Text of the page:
Friday 3 November 2023

Tacit is the word

In the run up to retirement 3 years and 4 weeks ago, I was quite insufferable about how I was boarding the ice-flow to make my desk available for a younger, fitter, hungrier teacher who would be a more attainable / realistic role model for young [female] scientists. The standard [tired]  response to my posturing was to ask "what about your experience? isn't that valuable?" It is, of course, because in doing the same old, same old, for many years, you get better at doing it. Up to a point, Lord Copper: teaching is only partly about content / syllabus / curriculum but also about the process and the delivery. Enthusiasm for / in / about the process is more inspirational than the stuff taught.

And it's probably true that this meta-curriculum a) cannot be assessed b) cannot be described even if it c) can be reproduced. Good teaching involves a lot of perceptual learning: stuff that the teacher internalises by feedback but might have difficulty incorporating in a lesson plan. This was one of the annoying fatuities of having to work in place that was sold on documentation and paper trails. If I wanted to claim mileage for driving off campus on company business, I had to secure prior appro from my Head of Department; who needed the appro of the Head of School; who needed to send the paperwork up two further layers of bureaucracy. Having completed the off-site work, I had to [✓] complete [✓] another [✓] form [✓] and send it up the same trail.

To start a new course required a mire of forms itemizing Learning Outcomes [LO] and Assessment Methods [AM] and Deliverables [D?]. The forms and applications had to be scrutinized by officials and committees of officials. It was no wonder that so many of my colleagues were still teaching the same old tried-tested-boring labs year after year. The prime LO here for students? B o o o r r r i n g!

I'm not sure where that-all came from! Sorry. What I really wanted to flag was another sort of Tacit Knowledge inspired by this article Chicken Sexing for coders which treats of embedded knowledge that you build up over years on the job. You know what's crap even if it takes a lot more effort to demonstrate why something won't work.

"Near the end of my internship, we found that we had too much work to do and too few engineers to do it with, so I was asked to code a set of API endpoints on my own. I completed my task and asked a senior engineer to look at my code — he walked over, glanced at my controller file, and said “Oh, that’s not good, this would be a problem later. Structure it this way. It was less than a few seconds at most, scrolling through the hundred or so lines I’d written".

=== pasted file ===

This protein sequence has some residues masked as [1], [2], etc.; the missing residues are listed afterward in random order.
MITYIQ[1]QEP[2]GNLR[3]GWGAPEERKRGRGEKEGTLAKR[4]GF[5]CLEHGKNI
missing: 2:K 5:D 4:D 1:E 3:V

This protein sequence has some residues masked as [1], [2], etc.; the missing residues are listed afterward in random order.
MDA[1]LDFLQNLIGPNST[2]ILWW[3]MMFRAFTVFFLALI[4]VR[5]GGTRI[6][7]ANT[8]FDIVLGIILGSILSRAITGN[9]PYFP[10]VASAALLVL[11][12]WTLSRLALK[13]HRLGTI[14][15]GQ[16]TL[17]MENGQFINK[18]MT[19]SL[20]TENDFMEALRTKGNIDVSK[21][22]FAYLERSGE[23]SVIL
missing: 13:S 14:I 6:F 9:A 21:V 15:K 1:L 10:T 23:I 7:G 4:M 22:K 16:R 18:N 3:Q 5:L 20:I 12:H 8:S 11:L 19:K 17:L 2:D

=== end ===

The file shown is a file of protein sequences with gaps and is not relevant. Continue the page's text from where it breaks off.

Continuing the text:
I saw the same thing occurring at every lab meeting I attended when I was close to the cutting edge of science. [Before I settled down to teaching farmer's daughters and pharmacy technicians the rudiments of biology and maths]. At those lab meetings, some youngster would present their latest research, often at a loss to explain why things were not going well. The Gaffer would suggest new directions; (2 or 3 years) older lab-members might chime in with technical detail and Presenter would be able to go forward a bit less bowed. It might be years since The Gaffer had put on a lab-coat in anger but the tech details were usually less important than the approach, the mindset and the crap-detector.

Yesterday I had another encounter with tacit knowledge / embedded experience. Dau.II may have left home again but there are still elements of hungry chick in our relationship. While occupying the sofa, she had an insatiable appetite for Knockroti the pastiche of chapatti which I've slapping on the stove for the last 20 years:

These used to be how I would use up any bits of bread dough which were surplus to the weight required to make a 800g or 1200g loaf-pan loaf. Years ago, I promoted an old cast-iron fry-pan for this sole purpose. Because, I only used it for off-cuts, I didn't really get the process embedded in muscle-memory. I can remember making a big fuss when the two crusts were separated by steam power and the chup puffed up "Fußball!" I'd cry auf Deutsch out and turn to my family for approval. 

We're going up to Dublin today and yesterday I was requested and required to make as many K'roti as I had patience for, because m'chicks had almost emptied their freezer of chupplies. On it! You can see the first 8 Fußballen of the batch. It's rare now to fail in the desired separation of the two crusts . . . because some barely conscious part of my 'mind' knows the ingredients, temp, timing to achieve this aim.

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